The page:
Different loci associated with root and foliar resistance to sudden death syndrome (Fusarium virguliforme) in soybean
Different loci associated with root resistance to F. virguliforme colonization and foliar resistance to phytotoxin damage in soybean.
Use of resistant cultivars is the most efficacious approach to manage soybean sudden death syndrome (SDS), caused by Fusarium virguliforme. The objectives of this study were to (1) map the loci associated with root and foliar resistance to F. virguliforme infection and (2) decipher the relationships between root infection, foliar damage, and plot yield. A mapping population consisting of 153 F4-derived recombinant inbred lines from the cross U01-390489 × E07080 was genotyped by SoySNP6 K BeadChip assay. Both foliar damage and F. virguliforme colonization in roots were investigated in the field, and a weak positive correlation was identified between them. Foliar damage had a stronger negative correlation with plot yield than F. virguliforme colonization. Twelve loci associated with foliar damage were identified, and four of them were associated with multiple traits across environments. In contrast, only one locus associated with root resistance to F. virguliforme colonization was identified and mapped on Chromosome 18. It colocalized with the locus associated with foliar damage in the same environment. The locus on Chromosome 6, qSDS6-2, and the locus on Chromosome 18, qSDS18-1, were associated with resistance to SDS phytotoxins and resistance to F. virguliforme colonization of roots, respectively. Both loci affected plot yield. Foliar damage-related traits, especially disease index, are valuable indicators for SDS resistance breeding because of consistency of the identified loci and their stronger correlation with plot yield. The information provided by this study will facilitate marker-assisted selection to improve SDS resistance in soybean.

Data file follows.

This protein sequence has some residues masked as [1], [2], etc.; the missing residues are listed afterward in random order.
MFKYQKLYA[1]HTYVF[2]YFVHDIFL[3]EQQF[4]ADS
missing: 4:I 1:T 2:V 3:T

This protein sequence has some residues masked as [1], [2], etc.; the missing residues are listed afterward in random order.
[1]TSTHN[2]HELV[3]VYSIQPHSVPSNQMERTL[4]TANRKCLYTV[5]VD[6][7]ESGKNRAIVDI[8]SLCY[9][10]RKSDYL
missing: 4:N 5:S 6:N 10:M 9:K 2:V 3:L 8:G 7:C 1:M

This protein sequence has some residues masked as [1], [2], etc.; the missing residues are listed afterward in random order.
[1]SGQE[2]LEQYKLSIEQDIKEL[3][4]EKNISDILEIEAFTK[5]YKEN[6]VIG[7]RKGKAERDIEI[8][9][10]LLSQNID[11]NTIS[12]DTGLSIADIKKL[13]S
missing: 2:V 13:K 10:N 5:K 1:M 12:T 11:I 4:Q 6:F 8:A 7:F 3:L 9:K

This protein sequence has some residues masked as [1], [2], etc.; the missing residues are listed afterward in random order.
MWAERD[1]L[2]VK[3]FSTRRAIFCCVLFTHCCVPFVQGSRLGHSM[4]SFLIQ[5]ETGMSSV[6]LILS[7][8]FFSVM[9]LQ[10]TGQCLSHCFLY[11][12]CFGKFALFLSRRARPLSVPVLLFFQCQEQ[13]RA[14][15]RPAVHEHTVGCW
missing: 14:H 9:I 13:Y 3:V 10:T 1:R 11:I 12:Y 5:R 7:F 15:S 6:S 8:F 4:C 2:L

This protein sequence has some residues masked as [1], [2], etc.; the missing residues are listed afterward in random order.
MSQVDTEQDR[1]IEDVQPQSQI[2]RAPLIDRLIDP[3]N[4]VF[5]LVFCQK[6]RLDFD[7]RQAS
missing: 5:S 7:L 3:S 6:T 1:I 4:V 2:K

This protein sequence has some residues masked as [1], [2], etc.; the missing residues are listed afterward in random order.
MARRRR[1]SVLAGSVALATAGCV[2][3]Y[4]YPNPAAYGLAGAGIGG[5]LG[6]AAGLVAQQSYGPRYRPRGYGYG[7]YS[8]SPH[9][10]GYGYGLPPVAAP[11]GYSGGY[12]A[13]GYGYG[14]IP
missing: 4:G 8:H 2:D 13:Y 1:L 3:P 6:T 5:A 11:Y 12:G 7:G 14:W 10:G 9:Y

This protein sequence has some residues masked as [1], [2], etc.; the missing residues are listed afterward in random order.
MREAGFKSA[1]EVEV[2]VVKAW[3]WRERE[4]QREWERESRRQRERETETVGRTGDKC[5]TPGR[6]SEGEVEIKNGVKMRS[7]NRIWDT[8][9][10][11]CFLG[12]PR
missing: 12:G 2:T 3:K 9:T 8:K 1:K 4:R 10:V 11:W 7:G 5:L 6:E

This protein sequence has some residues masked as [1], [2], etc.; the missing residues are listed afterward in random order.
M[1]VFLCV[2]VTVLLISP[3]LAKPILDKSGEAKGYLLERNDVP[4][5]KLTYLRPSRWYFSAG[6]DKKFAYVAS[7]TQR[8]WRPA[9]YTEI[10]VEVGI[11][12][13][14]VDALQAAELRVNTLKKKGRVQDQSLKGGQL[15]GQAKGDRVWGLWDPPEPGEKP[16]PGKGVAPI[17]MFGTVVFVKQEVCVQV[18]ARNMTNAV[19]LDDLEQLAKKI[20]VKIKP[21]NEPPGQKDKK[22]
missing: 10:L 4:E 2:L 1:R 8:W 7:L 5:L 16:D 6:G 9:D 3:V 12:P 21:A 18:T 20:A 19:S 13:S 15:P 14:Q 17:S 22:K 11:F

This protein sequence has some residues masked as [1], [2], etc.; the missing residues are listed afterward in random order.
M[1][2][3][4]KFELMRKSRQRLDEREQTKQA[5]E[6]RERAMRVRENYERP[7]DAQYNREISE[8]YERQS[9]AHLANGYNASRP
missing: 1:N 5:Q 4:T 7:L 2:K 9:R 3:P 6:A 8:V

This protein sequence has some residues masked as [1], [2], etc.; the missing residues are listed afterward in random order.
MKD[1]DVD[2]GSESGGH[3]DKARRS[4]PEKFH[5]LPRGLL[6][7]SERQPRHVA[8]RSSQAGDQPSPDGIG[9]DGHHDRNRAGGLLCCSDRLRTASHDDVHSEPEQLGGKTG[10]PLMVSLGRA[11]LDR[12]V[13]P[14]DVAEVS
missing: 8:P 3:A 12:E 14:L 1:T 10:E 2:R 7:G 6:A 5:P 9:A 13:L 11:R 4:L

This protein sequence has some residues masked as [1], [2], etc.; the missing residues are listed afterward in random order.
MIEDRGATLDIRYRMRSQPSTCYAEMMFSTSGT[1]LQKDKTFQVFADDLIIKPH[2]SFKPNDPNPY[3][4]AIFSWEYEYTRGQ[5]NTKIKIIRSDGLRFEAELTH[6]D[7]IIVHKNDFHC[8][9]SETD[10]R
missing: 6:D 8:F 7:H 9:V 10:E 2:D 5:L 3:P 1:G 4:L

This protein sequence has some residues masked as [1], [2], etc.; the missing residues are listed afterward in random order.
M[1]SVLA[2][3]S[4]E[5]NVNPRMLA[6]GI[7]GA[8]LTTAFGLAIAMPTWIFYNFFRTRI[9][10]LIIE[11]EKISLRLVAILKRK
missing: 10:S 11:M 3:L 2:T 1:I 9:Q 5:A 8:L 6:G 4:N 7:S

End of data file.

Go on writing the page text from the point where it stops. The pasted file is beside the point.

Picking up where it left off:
This work was supported by North Central Soybean Research Program, Michigan Soybean Promotion Committee, USDA National Institute of Food and Agriculture, Hatch project 1011788 and MSU AgBioResearch. We thank George L. Graef from the Department of Agronomy and Horticulture at the University of Nebraska–Lincoln for providing one of the parental lines, U01-390489. We thank Adam Byrne, Yingdong Bi, Shichen Zhang, Wenyan Du, Jiazheng Yuan, Lihong Li, Wei Xiao, and Zhimin Dong for assistance during the conduction of this research. This study was reviewed by Dr. James Kelly and Dr. Amy Iezzoni from Michigan State University.
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Conflict of interest
On behalf of all authors, the corresponding author states that there is no conflict of interest.
This work complies with the current law of the USA.
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